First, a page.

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Do your homework

August 31, 2005
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Designing the right type of test for your plant makes all the difference in food safety.

Richard F. Stier
Statistics can be a dangerous thing. Today, the food industry has access to numerous types of tests-and, unfortunately, consumer advocates often gravitate towards them. Yet, frequently consumers don't understand the statistics behind these tests. In many cases, the test's sample size is so small that the probability of detecting a problem is miniscule. Further, people (both inside and outside our industry) sometimes don't understand the concepts of process control and testing as a basic verification activity.



Compounding the problem is that some food plants do not perform the right tests for the right situations. In microbiological testing for example, there are many cases in which people are testing for the wrong class or type of organisms because they have failed to closely consider the foods involved and the systems used to process them. Selection of the proper organism (i.e. pathogens or spoilage organisms) can be used to predict potential food quality or safety problems.

Part of the reason that plants perform incorrect tests is due to misunderstandings, either about the tests and/or what the results indicate. For example, coliforms are common waterborne contaminants and most species are completely harmless. However, thanks to the media and pseudo-scientists, there are many people who believe that coliforms are deadly rather than a potential index organism of poor sanitation.

Another common mistake is using the wrong media for testing or failing to modify a medium so that it will detect potential problems. Culturing tomato paste samples on something like nutrient agar or plate count agar, for example, will frequently reveal a high bacteria count. Yet, this is a product that may contain aerobic sporeforming bacteria, which will grow on a basic medium. That's why, in this example, orange serum or a modified juice agar is a better choice. Ultimately, the key point to remember is that media may need to be modified with sugars, acids, salts or other components to mirror the food system and provide a better picture of what is happening.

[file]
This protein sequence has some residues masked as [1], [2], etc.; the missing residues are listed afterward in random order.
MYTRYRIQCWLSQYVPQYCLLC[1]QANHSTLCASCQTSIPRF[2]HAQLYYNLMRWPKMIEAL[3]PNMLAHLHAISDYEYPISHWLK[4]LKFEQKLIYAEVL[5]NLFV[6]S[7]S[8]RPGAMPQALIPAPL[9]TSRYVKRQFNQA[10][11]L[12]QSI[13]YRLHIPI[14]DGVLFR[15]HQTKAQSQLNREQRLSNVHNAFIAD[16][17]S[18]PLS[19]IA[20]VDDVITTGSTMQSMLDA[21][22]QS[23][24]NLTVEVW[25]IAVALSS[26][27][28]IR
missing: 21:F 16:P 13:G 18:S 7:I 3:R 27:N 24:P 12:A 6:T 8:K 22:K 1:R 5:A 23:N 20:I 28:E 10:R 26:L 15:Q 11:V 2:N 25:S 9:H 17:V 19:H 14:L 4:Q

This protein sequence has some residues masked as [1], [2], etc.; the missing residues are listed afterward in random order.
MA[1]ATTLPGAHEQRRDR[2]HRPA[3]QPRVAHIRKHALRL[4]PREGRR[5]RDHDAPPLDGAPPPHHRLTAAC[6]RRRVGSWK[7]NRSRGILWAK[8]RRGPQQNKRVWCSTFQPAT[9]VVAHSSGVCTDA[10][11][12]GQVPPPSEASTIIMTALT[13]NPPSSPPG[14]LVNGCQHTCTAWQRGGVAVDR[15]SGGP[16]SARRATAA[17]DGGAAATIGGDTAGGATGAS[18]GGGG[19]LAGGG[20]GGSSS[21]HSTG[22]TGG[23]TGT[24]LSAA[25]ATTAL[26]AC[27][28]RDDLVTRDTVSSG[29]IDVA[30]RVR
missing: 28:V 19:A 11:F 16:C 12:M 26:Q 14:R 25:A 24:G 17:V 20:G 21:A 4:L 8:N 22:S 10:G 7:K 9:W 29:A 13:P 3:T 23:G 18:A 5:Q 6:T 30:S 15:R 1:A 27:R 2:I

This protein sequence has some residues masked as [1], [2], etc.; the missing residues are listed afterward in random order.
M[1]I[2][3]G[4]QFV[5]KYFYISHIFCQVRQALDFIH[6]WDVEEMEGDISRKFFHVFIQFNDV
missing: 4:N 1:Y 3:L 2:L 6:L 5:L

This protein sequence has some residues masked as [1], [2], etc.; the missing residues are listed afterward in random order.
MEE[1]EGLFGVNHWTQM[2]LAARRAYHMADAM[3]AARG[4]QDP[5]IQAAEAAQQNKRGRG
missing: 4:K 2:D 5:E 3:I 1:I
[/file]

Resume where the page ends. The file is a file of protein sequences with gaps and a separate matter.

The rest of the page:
Finally, remember to evaluate which chemical and physical tests are appropriate for your facility. Today's food and beverage manufacturers have access to many types of rapid tests. There are quick tests for allergens, such as peanuts, soy, milk, proteins and mycotoxins, as well as a wide range of tests for measuring adenosine triphosphate (ATP). However, some companies do not fully understand how these tests should be used. (For example, the allergen and mycotoxin tests are meant to be screening tests.) If you use one of these tests, take the time and invest the money to properly validate the test. Find out if the foods or environment being tested are susceptible to false positives or negatives. Can the test be used with your plant's food system? The test supplier should be able to provide you with this information.

The bottom line? Do your homework before designing a testing program. Consider the microbiological and chemical parameters and obtain the information you need to ensure the tests perform properly and correlate with official methods. Ultimately, validating the tests and the systems in which they are used is your responsibility. Remember that the results will be used to verify that your products are safe. Isn't that enough of a reason to do your homework?

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